The Windy City has some of the strictest gun laws in the country, and Illinois is hardly the friendliest state in the country to gun owners. And yet, despite that fact, the Land of Lincoln saw more than six million firearms sales from the beginning of the year until the end of June. Just four percent of the country’s population accounted for twenty-seven percent of gun sales for the first six months of 2021.
Illinois is clearly part of a trend: big gun sales thanks to the pandemic, a rise in crime, and fears over Democrats, might have planned on gun control. But will the trend hold?
The record sales in firearms have begun to dip slightly from last year when firearm sales rose by forty percent, but June 2021’s sales were still the second-highest on record for the same month.
As 247WallSt.com reported, the pandemic side of booming gun sales could be over, but the election of President Joe Biden – who has called for new gun control – has resulted in strong numbers. Whereas last year saw some eight million “first-time buyers,” the fever pitch of sales might eventually start to die down.
Sales Impacting Background Checks
As sales have increased, it has pushed the background checks systems to the breaking point, and this has been frustrating to potential buyers as well as firearms retailers. It isn’t just the FBI’s National Instant Criminal Background Check System (NICS) that has been overwhelmed – some states have their own background check systems, and those have also been overwhelmed as well.
Gun shops in Connecticut were impacted by an upgrade to the state’s computer system last month.
“The software upgrade has caused severe delays in most cases and in some instances outright outages for firearm retailers to be able to run the background checks that they need to,” NSSF spokesman Mark Oliva told NBCConnecticut.com.
Across the country, background checks are continuing at a feverish pace. While Illinois leads the country in overall sales, neighboring Indiana is also on pace to shatter even last year’s records for background checks. Even if the pandemic buying is over, 2021 will still see sales and background checks outpacing pre-pandemic levels.
Handguns Lead the Way
According to data from the National Shooting Sports Foundation (NSSF), the firearms industry trade association, last year saw a huge increase in the sale of semiautomatic handguns, which outpaced shotguns – the second-most-purchased firearm – at a rate of two to one.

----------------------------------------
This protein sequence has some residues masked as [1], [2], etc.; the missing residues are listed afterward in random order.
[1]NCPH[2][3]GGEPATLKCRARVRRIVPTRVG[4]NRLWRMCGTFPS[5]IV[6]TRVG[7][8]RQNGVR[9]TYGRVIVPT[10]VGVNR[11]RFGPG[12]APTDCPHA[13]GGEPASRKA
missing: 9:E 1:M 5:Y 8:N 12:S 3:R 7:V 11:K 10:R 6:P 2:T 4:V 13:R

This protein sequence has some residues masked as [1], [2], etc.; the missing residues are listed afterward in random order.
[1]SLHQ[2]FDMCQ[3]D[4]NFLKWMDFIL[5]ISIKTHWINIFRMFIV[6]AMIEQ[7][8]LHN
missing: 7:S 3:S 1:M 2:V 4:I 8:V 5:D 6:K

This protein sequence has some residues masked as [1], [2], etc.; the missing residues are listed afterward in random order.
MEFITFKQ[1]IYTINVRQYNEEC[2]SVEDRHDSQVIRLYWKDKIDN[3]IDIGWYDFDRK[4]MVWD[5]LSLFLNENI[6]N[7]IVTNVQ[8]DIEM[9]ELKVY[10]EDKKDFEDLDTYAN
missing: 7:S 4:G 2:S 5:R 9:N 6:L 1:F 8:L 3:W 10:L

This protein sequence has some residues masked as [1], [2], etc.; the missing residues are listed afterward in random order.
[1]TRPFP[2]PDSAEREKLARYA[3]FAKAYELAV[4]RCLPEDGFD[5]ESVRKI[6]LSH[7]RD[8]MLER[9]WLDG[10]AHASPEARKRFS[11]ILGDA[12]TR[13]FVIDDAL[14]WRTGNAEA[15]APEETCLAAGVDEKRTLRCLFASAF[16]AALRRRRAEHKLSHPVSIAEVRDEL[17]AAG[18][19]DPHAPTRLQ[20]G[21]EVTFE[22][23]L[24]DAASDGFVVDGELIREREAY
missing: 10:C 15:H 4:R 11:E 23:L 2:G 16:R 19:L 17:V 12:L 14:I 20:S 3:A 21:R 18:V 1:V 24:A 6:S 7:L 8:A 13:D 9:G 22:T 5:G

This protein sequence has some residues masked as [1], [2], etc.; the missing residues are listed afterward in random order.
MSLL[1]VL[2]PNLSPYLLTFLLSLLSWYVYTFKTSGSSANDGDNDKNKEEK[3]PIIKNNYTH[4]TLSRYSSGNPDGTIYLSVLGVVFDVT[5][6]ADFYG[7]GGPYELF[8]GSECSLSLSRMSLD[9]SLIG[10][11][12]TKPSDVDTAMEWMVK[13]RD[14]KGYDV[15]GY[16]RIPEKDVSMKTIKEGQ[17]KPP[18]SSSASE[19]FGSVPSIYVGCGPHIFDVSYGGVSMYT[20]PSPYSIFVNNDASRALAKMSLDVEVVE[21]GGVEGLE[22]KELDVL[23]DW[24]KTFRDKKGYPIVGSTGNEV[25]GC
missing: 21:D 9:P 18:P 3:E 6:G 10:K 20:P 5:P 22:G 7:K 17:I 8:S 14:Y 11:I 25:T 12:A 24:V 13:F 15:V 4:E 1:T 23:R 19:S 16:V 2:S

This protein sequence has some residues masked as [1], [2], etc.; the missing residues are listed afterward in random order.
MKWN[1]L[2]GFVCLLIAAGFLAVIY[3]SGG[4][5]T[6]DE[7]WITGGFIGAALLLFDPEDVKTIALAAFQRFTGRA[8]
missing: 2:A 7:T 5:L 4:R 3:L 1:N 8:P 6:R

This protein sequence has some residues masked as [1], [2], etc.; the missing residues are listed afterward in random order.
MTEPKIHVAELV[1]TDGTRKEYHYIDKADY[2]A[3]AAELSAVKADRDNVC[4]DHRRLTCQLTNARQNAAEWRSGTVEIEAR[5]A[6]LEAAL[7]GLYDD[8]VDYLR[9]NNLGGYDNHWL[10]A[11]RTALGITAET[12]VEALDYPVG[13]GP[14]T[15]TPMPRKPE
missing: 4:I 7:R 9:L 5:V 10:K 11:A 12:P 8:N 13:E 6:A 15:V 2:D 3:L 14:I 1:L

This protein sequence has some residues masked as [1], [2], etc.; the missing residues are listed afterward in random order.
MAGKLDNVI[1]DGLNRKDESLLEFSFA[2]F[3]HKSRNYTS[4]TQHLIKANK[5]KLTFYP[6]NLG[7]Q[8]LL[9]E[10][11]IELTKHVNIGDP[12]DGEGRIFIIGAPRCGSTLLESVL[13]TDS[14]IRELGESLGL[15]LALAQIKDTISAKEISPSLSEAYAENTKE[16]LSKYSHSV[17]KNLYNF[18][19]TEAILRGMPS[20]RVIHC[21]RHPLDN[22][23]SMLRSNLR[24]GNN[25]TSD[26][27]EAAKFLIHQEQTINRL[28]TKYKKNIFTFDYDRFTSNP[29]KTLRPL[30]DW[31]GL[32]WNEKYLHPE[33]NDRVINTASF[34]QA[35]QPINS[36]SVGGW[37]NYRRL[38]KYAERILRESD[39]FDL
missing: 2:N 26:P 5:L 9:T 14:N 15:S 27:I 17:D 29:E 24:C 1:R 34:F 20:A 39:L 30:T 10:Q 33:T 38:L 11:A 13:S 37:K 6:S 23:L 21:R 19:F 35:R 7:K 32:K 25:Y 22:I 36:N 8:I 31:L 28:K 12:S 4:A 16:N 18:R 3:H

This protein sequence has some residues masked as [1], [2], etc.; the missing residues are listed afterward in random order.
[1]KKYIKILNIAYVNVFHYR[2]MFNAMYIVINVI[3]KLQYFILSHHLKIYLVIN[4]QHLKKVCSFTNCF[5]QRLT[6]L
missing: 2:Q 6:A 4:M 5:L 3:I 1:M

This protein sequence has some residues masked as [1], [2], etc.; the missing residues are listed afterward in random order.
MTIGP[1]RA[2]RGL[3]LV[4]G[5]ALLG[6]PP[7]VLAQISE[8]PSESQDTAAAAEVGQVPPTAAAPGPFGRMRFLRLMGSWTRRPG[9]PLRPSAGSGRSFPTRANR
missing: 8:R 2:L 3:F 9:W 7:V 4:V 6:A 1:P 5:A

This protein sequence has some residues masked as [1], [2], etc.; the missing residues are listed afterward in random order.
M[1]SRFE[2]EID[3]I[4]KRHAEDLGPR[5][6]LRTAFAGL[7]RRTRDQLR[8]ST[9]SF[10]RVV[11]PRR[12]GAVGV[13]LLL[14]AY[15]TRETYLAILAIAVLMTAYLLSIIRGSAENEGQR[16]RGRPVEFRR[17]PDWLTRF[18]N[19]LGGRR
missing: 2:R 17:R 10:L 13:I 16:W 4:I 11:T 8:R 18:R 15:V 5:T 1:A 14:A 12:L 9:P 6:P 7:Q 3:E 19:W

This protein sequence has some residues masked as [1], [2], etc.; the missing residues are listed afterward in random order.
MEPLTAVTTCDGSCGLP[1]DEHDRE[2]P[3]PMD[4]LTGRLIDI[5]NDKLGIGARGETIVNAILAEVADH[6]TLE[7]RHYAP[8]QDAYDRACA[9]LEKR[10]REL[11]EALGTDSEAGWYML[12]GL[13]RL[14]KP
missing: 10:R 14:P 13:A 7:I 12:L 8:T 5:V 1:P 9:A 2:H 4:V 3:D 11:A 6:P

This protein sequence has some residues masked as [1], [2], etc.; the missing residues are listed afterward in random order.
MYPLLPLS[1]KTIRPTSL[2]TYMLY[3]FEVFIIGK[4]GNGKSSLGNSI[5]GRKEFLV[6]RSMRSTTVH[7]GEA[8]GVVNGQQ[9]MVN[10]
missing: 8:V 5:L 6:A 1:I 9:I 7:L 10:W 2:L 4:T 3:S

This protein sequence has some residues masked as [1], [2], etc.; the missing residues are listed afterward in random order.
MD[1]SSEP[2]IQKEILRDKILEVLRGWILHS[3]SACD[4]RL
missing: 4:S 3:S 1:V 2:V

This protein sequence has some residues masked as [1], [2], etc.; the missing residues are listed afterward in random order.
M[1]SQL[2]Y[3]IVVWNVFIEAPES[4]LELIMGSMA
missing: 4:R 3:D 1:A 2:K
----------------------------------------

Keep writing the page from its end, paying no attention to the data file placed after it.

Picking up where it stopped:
What is notable about this trend is how gun control advocates have reacted. In the late 1980s, they began to turn their attention away from calling for bans on handguns and instead started to focus on semi-automatic rifles. As previously reported, until 1989, the term “assault rifle” did not actually exist in the lexicon of modern firearms. It is a political term that was developed by anti-gun publicists after the push for gun control against handguns had largely failed. It is largely forgotten today, but the Brady Campaign to Prevent Gun Violence was founded in 1974 as the National Council to Control Handguns and operated under the name Handgun Control, Inc. until 2000.
Given the number of sales in handguns, it might not be surprising for the Brady Campaign and other opponents of the Second Amendment to suddenly switch gears again – away from the AR-15 and back to handguns. Just last month, President Biden suggested he’d like to ban 9mm handguns.
In an editorial on TheTruthAboutGuns.com, it was stated, “President Biden said the quiet part out loud,” suggesting that Democrats have long had a plan to ban all firearms slowly. Handguns had been the target before the focus was placed on assault weapons, now it seems that handguns are again in the crosshairs just as more Americans have bought a whole lot more of them.
Peter Suciu is a Michigan-based writer who has contributed to more than four dozen magazines, newspapers and websites. He regularly writes about military small arms, and is the author of several books on military headgear including A Gallery of Military Headdress, which is available on Amazon.com.